**Difficulty level:**★ ★ ★ ★

The quantity

is a Killing tensor field for Friedmann-Lemaître-Robertson-Walker (FLRW) spacetime, which models a homogeneous and isotropic universe. We can use it to conveniently derive the cosmic redshift of photons, or decay of “peculiar velocity” for particles with mass. is the metric tensor, is the “scale factor”, and is the 4-velocity of observers comoving with the Hubble flow with components in the usual coordinate choices.

The number:

is conserved along a geodesic worldline (more precisely, is the tangent vector under some affine parameter). Such a conserved quantity exists because Killing tensors correspond to symmetries of spacetime.

We can evaluate

A photon has norm-squared , and energy as measured by a Hubble observer (assuming you chose the affine parameter to give the 4-momentum). A massive particle has norm-squared , and Lorentz factor as measured by a Hubble observer (assuming the affine parameter is proper time). The usual results follow easily. In my view this the most elegant derivation.

Note you can tweak some quantities, because multiplying a conserved quantity by a constant gives another conserved quantity, and the same applies for a Killing vector/tensor. So we may use the unnormalised scale factor in place of , because is also a Killing tensor, with conserved quantity . As another example, for a timelike particle with constant mass , we may define which is also conserved.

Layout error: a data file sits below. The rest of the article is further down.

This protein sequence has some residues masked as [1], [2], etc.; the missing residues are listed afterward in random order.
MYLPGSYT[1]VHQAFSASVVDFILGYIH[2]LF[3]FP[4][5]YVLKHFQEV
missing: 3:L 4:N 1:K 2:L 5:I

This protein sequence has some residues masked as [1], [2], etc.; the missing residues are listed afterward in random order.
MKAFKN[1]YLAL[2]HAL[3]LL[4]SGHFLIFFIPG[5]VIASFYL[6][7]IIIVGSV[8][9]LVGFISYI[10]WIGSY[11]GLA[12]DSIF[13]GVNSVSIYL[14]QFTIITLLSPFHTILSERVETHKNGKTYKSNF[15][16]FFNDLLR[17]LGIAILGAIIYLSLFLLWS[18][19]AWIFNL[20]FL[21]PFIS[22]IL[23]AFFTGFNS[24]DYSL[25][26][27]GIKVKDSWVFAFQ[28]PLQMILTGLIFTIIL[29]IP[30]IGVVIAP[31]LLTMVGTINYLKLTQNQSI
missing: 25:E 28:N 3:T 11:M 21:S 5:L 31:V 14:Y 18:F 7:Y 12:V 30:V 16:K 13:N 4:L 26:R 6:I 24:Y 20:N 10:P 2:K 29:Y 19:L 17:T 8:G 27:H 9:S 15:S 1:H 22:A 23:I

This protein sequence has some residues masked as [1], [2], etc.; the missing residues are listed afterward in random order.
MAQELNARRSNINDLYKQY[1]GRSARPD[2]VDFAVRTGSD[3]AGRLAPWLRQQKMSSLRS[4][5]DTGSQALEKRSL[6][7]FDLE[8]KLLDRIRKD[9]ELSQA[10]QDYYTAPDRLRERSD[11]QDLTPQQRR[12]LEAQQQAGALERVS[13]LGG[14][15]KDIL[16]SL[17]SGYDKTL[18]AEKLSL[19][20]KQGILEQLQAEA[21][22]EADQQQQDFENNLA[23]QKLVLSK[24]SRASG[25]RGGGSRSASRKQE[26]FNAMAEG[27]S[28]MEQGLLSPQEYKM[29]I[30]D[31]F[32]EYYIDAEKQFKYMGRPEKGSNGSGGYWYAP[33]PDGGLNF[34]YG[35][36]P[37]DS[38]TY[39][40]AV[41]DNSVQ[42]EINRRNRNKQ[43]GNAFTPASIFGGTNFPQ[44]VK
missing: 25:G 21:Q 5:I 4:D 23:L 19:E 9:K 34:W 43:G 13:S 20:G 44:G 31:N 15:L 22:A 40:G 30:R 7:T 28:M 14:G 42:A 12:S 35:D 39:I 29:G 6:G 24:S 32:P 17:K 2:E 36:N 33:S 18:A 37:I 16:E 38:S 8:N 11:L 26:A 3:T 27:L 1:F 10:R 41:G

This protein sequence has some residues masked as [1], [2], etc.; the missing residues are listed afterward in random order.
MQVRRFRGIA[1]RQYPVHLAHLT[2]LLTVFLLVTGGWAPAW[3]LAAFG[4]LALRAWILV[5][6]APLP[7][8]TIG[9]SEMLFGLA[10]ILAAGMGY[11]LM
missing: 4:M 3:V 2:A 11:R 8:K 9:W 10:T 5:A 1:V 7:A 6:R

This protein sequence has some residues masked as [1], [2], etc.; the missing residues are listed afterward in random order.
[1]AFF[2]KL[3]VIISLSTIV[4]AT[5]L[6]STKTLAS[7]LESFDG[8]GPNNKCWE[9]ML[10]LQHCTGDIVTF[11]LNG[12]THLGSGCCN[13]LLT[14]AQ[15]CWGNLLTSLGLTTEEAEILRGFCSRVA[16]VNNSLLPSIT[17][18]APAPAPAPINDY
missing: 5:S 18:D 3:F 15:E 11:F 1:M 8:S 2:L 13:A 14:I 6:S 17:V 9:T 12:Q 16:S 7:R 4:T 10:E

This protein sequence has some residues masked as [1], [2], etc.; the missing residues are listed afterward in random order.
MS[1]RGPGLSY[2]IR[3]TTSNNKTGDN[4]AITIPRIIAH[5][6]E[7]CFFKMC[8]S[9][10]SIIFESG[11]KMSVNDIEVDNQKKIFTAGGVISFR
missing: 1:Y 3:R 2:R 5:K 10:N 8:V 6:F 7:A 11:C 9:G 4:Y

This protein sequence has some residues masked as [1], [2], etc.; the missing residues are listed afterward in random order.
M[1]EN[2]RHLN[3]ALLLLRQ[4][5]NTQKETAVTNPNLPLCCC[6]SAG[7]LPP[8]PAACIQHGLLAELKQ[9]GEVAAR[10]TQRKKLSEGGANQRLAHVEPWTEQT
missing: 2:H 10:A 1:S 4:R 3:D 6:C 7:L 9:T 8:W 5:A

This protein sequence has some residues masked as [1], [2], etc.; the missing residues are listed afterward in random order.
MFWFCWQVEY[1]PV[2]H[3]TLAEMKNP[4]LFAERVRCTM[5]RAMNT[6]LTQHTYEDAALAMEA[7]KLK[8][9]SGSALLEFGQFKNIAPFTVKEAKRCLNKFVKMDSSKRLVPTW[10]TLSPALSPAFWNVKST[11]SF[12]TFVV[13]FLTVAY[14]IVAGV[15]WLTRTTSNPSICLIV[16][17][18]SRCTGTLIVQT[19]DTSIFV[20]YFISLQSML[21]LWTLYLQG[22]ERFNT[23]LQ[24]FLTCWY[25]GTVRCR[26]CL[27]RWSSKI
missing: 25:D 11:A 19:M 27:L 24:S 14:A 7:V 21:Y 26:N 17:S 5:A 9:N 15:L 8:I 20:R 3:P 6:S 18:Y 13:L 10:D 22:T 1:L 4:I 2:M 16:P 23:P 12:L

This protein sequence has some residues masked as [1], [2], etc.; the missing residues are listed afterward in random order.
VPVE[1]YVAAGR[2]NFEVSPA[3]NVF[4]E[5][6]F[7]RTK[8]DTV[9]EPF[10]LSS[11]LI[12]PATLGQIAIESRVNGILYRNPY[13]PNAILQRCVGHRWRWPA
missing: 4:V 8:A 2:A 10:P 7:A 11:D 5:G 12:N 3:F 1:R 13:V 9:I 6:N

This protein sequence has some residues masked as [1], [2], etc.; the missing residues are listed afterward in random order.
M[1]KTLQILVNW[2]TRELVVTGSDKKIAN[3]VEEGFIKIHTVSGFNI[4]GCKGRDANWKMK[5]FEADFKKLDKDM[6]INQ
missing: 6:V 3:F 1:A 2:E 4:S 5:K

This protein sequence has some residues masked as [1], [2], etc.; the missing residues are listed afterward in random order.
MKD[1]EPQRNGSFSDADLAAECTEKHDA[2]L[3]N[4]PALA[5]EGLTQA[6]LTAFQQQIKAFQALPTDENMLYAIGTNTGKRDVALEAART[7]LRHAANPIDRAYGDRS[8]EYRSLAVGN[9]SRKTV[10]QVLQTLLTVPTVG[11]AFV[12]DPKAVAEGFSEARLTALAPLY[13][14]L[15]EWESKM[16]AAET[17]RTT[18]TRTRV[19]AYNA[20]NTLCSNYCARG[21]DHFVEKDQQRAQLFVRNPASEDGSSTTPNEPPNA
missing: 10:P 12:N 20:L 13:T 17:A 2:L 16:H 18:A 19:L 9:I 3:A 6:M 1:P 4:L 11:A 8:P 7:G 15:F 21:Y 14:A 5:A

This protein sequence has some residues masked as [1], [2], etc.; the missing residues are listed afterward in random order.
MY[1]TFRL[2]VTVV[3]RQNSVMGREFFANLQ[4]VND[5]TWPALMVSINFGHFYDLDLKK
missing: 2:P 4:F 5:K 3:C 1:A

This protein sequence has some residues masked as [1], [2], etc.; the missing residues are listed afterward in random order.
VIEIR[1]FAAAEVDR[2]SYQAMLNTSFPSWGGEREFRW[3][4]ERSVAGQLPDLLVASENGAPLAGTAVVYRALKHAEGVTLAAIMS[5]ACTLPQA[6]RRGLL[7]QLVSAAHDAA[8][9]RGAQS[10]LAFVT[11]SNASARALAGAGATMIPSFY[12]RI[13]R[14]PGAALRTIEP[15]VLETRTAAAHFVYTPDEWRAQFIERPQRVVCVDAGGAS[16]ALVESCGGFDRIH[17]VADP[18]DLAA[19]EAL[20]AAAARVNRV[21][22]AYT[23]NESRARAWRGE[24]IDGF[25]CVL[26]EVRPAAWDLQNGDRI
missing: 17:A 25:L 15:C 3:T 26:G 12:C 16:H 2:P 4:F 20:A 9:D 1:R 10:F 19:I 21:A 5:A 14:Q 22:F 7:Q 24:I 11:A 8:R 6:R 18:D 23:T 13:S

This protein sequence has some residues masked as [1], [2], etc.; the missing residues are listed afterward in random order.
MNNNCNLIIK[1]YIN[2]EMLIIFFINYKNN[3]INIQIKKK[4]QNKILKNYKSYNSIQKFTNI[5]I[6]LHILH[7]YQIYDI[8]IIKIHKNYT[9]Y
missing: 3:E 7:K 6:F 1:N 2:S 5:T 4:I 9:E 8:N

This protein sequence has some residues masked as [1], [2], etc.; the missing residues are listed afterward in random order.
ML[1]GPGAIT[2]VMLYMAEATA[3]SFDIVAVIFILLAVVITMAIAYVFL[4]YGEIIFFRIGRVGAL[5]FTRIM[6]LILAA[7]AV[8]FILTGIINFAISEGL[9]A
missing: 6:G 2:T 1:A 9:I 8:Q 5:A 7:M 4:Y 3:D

Curiously, the tensor contains the spatial projector for the Hubble observers. This is just the “space” part of the metric, along the usual homogeneous and isotropic spatial slices. We can rearrange the conserved quantity to give: , then take the square root. In words, the length of the spatial part of the tangent vector is inversely proportional to the scale factor. More simply, Hubble observers measure things to lessen? (I need to think about the spatial geodesic case more…) These results sound familiar and unremarkable, but are rigorous and general.

The only textbook I know which identifies it as a Killing tensor is Carroll (2004, §8.5) . (However Wald (1984, §5.3a) deserves credit for using a Killing *vector* in the same fashion. See my forthcoming post on FLRW Killing vectors.) One source which gives the tensor is Maharaj & Maartens (1987a, §4) and (1987b, §3) . (While they identify the tensor, and the resulting conserved quantity which they interpret as linear momentum, the term “Killing tensor” is not mentioned.) Also there is similar content in much older sources, including Robertson & Noonan (1968) .

The coordinate choice should not matter, as we can easily write the expression in a tensorial way. One can check that indeed , where the parentheses denote symmetrisation of the indices.)